Saturday, February 24, 2007

Do We Serve the Church or God?

A while ago I came across a mailing from Cokesbury, the United Methodist publishing house, in our church post office box. It was a promotion for resource materials for pastors. Someone had conducted a survey of clergy and found that they were most interested in, “equipping members for service in the church.”

Immediately I thought: Yikes. Ouch. Wrong. I tossed it directly in the recycling.

It seems to me that ministry is about helping people to connect with God, providing a time and place to experience God, in a pew, at a bedside, through a meal, and more. Ministry is about empowering people to respond to God’s love in whatever way God calls them to use their gifts, resources and lives.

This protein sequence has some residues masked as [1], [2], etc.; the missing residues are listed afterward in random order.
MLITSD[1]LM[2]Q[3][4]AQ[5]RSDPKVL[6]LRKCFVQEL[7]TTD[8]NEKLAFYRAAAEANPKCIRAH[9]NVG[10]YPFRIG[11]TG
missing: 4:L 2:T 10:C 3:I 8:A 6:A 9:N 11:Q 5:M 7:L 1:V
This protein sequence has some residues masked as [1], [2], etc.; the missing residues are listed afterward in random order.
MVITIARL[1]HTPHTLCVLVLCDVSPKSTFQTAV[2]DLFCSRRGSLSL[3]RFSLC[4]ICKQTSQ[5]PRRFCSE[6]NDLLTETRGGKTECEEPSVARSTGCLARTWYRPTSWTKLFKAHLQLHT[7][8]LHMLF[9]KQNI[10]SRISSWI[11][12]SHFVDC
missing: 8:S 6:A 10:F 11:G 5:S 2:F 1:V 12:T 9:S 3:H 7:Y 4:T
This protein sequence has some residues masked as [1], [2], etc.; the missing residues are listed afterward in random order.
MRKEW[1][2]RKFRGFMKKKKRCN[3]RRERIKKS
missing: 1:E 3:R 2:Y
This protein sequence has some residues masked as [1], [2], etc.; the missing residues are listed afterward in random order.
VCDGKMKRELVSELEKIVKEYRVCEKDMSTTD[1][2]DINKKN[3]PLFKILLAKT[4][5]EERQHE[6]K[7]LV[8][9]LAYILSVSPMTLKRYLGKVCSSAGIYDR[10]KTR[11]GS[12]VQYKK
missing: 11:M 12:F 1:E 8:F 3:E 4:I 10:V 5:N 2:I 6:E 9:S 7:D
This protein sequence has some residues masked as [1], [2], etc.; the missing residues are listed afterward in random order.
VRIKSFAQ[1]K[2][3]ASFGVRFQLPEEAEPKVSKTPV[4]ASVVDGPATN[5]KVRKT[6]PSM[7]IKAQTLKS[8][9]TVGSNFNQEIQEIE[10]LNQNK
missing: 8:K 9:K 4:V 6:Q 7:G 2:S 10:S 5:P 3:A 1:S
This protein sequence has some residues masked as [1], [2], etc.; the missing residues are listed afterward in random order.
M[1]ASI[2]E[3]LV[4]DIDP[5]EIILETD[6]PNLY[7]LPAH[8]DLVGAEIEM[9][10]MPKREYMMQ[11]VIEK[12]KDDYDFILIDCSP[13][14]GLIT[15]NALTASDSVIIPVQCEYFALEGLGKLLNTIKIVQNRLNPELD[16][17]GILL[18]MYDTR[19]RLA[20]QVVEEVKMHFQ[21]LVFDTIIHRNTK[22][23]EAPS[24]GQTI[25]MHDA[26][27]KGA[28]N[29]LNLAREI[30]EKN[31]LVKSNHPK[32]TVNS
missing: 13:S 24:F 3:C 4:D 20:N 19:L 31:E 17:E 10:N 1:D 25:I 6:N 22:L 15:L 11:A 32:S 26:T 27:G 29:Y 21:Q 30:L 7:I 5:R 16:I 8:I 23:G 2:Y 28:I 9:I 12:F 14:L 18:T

I don’t believe ministry is about equipping people to serve the church. Serving God, yes; carrying out church chores, no. We’ve demonstrated this in the congregation I serve and a member of by not filling slots on committees and programs. There are lots of zeros and blanks on our yearly denominational forms that attempt to quantify ministries. We don’t look good on paper, but that doesn’t mean we’re not alive in the spirit. We encourage people to say yes only to the activities of the church that bring us closer to God, closer to community. Right now one-third of our worshippers are knitting and crocheting hats for orphans at a particular orphanage in Swaziland, founded by a friend of one of our members. Women with a 45 year age range between them, some who’ve never worked with yarn before, are using their creativity to make one-of-a-kind caps for children they will never meet and they’re doing it with JOY!